Interstellar Journey To The Stars - Space Documentary HD
How hard is it to hop to the nearest star system or soar across the galaxy? A typical Star Trek or Star Wars movie makes it look easy. When the heroes get a distant distress call, they use warp drive or hyperdrive and arrive at their destination within minutes or hours. If we got the right propulsion, would it be possible for us to voyage that quickly in real life?
Almost 50 years ago, humans were walking on the moon. But we stopped going in 1972 and never ventured any farther, except by sending robotic probes. Humans have never gone to Jupiter, as the book and movie 2001: A Space Odyssey promised us, or even to Mars. What is it that makes travel far away so difficult? Besides the obvious human health concerns (living in microgravity tends to weaken a body over time) and budgetary issues, there are vast technological problems with traveling to faraway places. Space exploration will be covered in AMC Visionaries: James Cameron's Story of Science Fiction, which runs its second episode tonight (May 7).
While experts are working on interstellar travel concepts, they warn that our expectations of instantaneous travel are probably too high. The problem with most of the science fiction faster-than-light travel is [that] it makes a tremendously difficult thing seem as if it's very easy, warned Geoffrey Landis, a NASA scientist and science fiction author who has worked on the problem of interstellar propulsion.
Accelerating a spacecraft with pure energy would take a lot of propulsion, not to mention that you would eventually run into a speed limit. According to physics laid down by& Albert Einstein's general theory of relativity a century ago, as an object approaches the speed of light, its mass reaches infinity. So, in other words, a spacecraft couldn't physically go as fast as light.
Some science fiction stories (such as the 1962 children's book A Wrinkle in Time, which was recently released as a film in theaters) use wormholes to get around the problems with instant travel. But wormholes also have issues. It's hard to figure out how to get enough mass in one place to create one, although black holes are a leading candidate. Then there are the problems of figuring out how to hold wormholes open and how to safely traverse them.
And whether you travel near the speed of light or use a wormhole, you would likely run into the phenomenon of time dilation. As a spacecraft moves at speeds approaching that of light, occupants would age at a slower rate than their friends and family back home, Einstein's theory of special relativity shows. So, people on a long voyage may return to find their loved ones greatly aged, or dead.
Even astronauts on the International Space Station experience the effects of time dilation (to a much smaller extent) upon returning to Earth. This happened to astronaut Scott Kelly after he spent nearly a year in space between 2015 and 2016. When he came home, his age gap over his twin, Mark Kelly, had increased by 5 milliseconds.
Real-life interstellar travel
Interstellar travel is still possible, but as far as we know, the best option is to think fairly local for now. The nearest star system to us is Alpha Centauri. In 2016, scientists discovered an Earth-size planet in the habitable zone of one of Alpha Centauri's stars, a red dwarf called Proxima Centauri. (There's debate about whether Proxima Centauri's stellar activity has too much radiation for life to exist on its planet, but the jury is still out on that.)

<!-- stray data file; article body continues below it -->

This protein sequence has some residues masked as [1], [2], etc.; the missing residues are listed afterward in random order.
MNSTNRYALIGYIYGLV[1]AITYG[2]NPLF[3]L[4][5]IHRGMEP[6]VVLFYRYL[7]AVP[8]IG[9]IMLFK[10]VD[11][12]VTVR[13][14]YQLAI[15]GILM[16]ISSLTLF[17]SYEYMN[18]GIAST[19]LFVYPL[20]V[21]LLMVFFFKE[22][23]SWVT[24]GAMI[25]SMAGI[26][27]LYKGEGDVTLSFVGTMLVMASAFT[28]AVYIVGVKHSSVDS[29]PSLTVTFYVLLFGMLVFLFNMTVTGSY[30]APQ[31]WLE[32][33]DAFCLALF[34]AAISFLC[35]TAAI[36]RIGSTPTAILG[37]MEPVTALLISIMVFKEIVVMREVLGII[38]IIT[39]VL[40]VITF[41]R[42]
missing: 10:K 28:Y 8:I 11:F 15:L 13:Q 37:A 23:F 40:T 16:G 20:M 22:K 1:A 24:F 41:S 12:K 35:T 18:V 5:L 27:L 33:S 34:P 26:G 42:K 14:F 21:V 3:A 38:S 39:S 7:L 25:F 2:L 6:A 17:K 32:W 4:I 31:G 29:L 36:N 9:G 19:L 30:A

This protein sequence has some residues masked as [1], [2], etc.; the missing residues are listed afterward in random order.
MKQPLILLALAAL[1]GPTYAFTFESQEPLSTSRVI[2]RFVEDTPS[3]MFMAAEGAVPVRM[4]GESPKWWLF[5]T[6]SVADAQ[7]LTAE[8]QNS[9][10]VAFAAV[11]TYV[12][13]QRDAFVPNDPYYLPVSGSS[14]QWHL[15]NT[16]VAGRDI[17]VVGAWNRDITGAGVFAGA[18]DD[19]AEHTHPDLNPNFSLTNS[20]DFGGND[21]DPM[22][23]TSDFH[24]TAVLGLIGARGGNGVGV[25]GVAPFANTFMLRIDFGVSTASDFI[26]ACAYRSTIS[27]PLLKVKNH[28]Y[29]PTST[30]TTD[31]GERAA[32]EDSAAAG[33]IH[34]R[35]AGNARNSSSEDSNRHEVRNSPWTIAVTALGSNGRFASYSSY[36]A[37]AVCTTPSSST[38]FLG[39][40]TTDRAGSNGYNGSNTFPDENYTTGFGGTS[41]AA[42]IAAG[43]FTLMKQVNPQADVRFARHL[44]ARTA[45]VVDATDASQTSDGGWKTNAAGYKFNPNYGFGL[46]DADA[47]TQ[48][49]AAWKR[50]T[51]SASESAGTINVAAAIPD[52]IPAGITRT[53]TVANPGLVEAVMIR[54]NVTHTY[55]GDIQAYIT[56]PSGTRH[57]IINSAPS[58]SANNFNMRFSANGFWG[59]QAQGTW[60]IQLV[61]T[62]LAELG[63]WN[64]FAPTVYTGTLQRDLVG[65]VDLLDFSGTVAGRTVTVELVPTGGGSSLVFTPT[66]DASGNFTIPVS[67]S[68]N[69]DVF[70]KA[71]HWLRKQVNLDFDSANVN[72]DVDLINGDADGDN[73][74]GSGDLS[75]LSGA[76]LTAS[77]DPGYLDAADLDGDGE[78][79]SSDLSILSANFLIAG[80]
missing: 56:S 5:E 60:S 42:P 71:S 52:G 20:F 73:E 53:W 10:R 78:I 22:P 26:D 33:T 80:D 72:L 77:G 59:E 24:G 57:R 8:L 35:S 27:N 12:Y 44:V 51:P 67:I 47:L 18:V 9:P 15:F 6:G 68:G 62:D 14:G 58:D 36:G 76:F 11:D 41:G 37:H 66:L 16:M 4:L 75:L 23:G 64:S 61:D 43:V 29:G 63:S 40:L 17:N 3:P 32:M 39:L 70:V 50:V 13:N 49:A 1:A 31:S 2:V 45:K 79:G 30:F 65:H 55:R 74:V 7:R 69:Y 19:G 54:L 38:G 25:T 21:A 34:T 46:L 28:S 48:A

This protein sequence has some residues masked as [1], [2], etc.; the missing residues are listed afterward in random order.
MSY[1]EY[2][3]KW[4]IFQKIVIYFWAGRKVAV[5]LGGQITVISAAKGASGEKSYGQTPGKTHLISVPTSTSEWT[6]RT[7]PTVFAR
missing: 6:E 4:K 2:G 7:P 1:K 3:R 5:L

Alpha Centauri is close enough to be intriguing: just about four years away if you travel at the speed of light. But at slower speeds, it's still pretty far. If the Voyager 2 spacecraft (which launched in 1977 and breached interstellar space in 2012) had gone in that direction, it wouldn't reach Alpha Centauri for another 75,000 years. We'll need a quicker solution.
Back in 1998, one of Landis' interstellar concepts was funded by NASA's Innovative Advanced Concepts (NIAC) program; NIAC examines far-out ideas for space exploration that may not be used for decades. In essence, Landis' proposal suggested using lasers to push a spacecraft equipped with sails, building on ideas published by physicist Robert Forward in 1984. The concept was later picked up by the Breakthrough Starshot group, which in 2016 announced that it hopes to eventually send mini-spacecraft to Alpha Centauri.
Landis said his idea would work for people, but unless you made the spacecraft very small (as Breakthrough proposes doing), you would not get to Alpha Centauri quickly. It's only if you send a very small probe, he told Space.com, that you could make it smaller and faster, and perhaps get to the nearest star in something less than a lifetime.
Deep Field: The Impossible Magnitude of our Universe
Eric Whitacre's Deep Field: The Impossible Magnitude of our Universe is a unique film and musical experience inspired by one of the most important scientific discoveries of all time: the Hubble Telescope's Deep Field image.
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Listen and watch on Apple Music: apple.co/deepfield
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Composer & Artistic Director: Eric Whitacre
Film By: 59 Productions & Space Telescope Science Institute
Executive Producer: Music Productions, Claire Long & Meg Davies
Conductor: Eric Whitacre
Royal Philharmonic Orchestra
Eric Whitacre Singers
Virtual Choir 5 (more than 8,000 voices from 120 countries across the globe)
Produced by: John Powell
Recorded by: Mike Hatch, Floating Earth
Mixed by: John Traunwieser
Mixed at 5 Cat Studios, Los Angeles CA
Virtual Choir Editing by: John Michael Caldwell
Dr. John M. Grunsfeld
Dr. Robert Williams
Scott D. Vangen
Kimberly Kowal Arcand
Kennedy Space Center Visitor Complex
The men & women of the Space Program